Detecting contacts in protein folds by solving the inverse Potts problem - a pseudolikelihood approach
Independent thesis Advanced level (degree of Master (One Year)), 20 credits / 30 HE creditsStudent thesis
Spatially proximate amino acid positions in a protein tend to co-evolve, so a protein's 3D-structure leaves an echo of correlations in the evolutionary record. Reverse engineering 3D-structures from such correlations is an open problem in structural biology, pursued with increasing vigor as new protein sequences continue to fill the data banks. Within this task lies a statistical stumbling block, rooted in the following: correlation between two amino acid positions can arise from firsthand interaction, but also be network-propagated via intermediate positions; observed correlation is not enough to guarantee proximity. The remedy, and the focus of this thesis, is to mathematically untangle the crisscross of correlations and extract direct interactions, which enables a clean depiction of co-evolution among the positions.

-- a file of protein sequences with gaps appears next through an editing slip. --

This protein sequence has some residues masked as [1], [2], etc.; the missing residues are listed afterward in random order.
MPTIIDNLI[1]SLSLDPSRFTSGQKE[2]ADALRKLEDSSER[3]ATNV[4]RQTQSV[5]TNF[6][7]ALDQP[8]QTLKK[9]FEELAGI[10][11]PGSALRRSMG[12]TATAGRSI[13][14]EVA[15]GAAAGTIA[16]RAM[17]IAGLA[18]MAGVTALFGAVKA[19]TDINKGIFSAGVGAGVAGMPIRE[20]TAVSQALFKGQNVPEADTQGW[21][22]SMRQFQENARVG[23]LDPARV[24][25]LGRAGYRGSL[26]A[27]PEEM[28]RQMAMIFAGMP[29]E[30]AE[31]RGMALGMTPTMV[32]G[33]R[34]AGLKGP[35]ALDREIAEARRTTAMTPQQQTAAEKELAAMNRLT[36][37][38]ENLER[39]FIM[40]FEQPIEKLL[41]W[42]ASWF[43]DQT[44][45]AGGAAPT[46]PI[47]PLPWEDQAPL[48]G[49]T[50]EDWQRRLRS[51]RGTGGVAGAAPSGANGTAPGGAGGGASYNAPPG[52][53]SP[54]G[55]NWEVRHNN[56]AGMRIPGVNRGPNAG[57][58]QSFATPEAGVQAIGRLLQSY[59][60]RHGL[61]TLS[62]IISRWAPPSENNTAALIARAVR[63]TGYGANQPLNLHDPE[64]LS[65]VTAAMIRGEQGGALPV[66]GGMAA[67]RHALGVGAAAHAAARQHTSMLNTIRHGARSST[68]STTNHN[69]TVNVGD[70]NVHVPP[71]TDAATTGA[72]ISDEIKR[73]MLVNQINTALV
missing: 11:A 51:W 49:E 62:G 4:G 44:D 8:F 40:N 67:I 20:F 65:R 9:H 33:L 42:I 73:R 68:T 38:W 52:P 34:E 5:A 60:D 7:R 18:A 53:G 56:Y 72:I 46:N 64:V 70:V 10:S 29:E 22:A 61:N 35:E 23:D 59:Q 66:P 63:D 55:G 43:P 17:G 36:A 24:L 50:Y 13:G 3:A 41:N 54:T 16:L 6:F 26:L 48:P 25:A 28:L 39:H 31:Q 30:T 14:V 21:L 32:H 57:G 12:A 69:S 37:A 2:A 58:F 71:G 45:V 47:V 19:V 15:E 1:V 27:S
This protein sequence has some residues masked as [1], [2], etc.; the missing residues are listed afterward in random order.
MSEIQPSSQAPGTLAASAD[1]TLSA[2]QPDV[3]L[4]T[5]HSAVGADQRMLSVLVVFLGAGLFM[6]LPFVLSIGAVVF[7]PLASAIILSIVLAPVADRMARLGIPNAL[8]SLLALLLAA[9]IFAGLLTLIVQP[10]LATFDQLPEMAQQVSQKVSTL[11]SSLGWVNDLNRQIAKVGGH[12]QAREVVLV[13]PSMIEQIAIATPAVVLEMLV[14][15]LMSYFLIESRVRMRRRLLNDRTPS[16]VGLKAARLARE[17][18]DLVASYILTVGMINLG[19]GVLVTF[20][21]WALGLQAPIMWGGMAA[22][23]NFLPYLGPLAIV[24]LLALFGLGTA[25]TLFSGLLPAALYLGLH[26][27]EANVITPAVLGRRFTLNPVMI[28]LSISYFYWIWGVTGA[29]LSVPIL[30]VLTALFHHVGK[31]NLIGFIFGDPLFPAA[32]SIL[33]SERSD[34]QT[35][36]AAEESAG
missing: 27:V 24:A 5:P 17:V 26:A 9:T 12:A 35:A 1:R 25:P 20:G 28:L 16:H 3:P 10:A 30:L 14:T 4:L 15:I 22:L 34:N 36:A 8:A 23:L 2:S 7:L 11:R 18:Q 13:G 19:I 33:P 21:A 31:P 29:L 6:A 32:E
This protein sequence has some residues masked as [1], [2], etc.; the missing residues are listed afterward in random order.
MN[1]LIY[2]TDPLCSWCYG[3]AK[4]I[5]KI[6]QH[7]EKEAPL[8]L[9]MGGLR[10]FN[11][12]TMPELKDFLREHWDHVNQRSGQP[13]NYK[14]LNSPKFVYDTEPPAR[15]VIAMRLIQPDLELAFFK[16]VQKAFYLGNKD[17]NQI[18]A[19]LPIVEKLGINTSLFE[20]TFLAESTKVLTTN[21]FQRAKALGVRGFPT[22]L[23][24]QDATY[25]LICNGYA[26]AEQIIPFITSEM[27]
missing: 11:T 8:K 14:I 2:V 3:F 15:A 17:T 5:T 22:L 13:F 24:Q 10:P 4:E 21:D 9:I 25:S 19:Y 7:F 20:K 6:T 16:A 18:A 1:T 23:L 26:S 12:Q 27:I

Recently, analysts have used maximum-entropy modeling to recast this cause-and-effect puzzle as parameter learning in a Potts model (a kind of Markov random field). Unfortunately, a computationally expensive partition function puts this out of reach of straightforward maximum-likelihood estimation. Mean-field approximations have been used, but an arsenal of other approximate schemes exists. In this work, we re-implement an existing contact-detection procedure and replace its mean-field calculations with pseudo-likelihood maximization. We then feed both routines real protein data and highlight differences between their respective outputs. Our new program seems to offer a systematic boost in detection accuracy.
Place, publisher, year, edition, pages
2012. , 57 p.
Trita-MAT, ISSN 1401-2286 ; 14
Probability Theory and Statistics
IdentifiersURN: urn:nbn:se:kth:diva-99181OAI: oai:DiVA.org:kth-99181DiVA: diva2:541398
Subject / course
Master of Science in Engineering -Engineering Physics
UppsokPhysics, Chemistry, Mathematics
Aurell, Erik, Professor